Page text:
“It seems very odd that the Federal Reserve is taking actions that have the effect of substantially reducing the duration of the debt held by the public at a time when the Treasury is arguing that it is in taxpayers’ interest to extend the duration of the debt at a rapid pace,” the paper said. “Moreover, the Federal Reserve has done so without formally acknowledging any of the considerations invoked by the Treasury. Similarly, the Treasury is taking steps that in the judgment of the Fed are contractionary.”
The Treasury certainly has had its reasons. Issuing long-term debt lets the government lock in low interest rates, which could save taxpayers a lot of money. It also reduces the amount of short-term debt that must be rolled over, potentially at higher rates, during periods of uncertainty about whether Republicans in Congress will vote to raise the debt ceiling.
(Mr. Summers was listed as the fourth author on the paper, which he wrote with three other Harvard economists. But he was the outsize personality; organizers joked they expected him to consume half of the three-hour session.)
Representatives of the Fed and Treasury, on a subsequent panel, rejected both the findings of the Harvard paper and the proposal for more coordination.
Jerome H. Powell, a Fed governor who served as the Treasury official responsible for debt issuance during the George H.W. Bush administration, questioned whether coordination would have meaningfully cut interest rates. “Given the very low level of rates over this period, it is not clear to me that a slightly more negative term premium would have produced materially different real economy results,” he said.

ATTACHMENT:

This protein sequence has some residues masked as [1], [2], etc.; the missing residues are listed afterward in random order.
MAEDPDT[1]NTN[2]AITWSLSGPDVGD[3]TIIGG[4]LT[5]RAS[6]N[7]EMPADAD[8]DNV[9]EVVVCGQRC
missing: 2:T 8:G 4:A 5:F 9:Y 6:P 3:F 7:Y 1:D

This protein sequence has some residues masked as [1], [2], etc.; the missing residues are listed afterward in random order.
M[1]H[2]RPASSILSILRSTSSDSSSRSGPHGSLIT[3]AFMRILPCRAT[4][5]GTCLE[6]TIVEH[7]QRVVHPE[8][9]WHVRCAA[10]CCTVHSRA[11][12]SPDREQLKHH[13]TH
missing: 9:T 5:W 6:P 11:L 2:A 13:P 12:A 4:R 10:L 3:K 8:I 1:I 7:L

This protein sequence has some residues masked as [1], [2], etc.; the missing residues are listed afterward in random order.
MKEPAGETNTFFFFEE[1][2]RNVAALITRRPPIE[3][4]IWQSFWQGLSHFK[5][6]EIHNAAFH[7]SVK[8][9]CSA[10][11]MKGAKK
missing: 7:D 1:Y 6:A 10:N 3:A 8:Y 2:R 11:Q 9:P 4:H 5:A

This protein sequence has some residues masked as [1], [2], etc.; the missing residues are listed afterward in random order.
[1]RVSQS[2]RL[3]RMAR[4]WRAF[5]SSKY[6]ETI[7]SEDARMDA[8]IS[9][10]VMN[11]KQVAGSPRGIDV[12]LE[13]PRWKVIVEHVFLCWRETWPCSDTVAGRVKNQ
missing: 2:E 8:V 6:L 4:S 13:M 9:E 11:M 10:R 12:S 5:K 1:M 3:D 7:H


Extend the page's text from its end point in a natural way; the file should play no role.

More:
And Mr. Powell said increased coordination was “fraught with risk,” because it could give the Treasury greater influence over the course of monetary policy.
Jason Cummins, chief United States economist at Brevan Howard, said in a response to the paper that the Fed and Treasury had coordinated more closely at various times in the past, and the results were almost always unfortunate. He recounted the story of President Johnson’s summoning the Fed’s chairman, William McChesney Martin, to his Texas ranch, slamming him against the wall and telling him, “Martin, my boys are dying in Vietnam, and you won’t print the money I need.”
Mr. Summers, reliably pugnacious, characterized his opponents in remarks at the Brookings event as “central bank independence freaks” and said it was “at the edge of absurd” to suggest that debt management coordination would substantially erode the Fed’s independence.
He has a point, in the sense that the Fed’s independence has always sounded more impressive than it is.
Indeed, the Fed and the Treasury already coordinate extensively. Mr. Summers recalled that in the 1990s, when he himself was Treasury secretary, the two agencies held a regular “debt management meeting.” Ms. Miller said the meeting still took place under a less descriptive name. The Fed chairwoman, Janet Yellen, and the Treasury secretary, Jacob Lew, have a regular lunch. Their staffers work together on a wide range of issues.
And that raises the question of why Mr. Summers, in his time as an administration official, did not press for more conversations about this issue. On Tuesday, he said only that he had objected lightly, but that he did not pursue the point.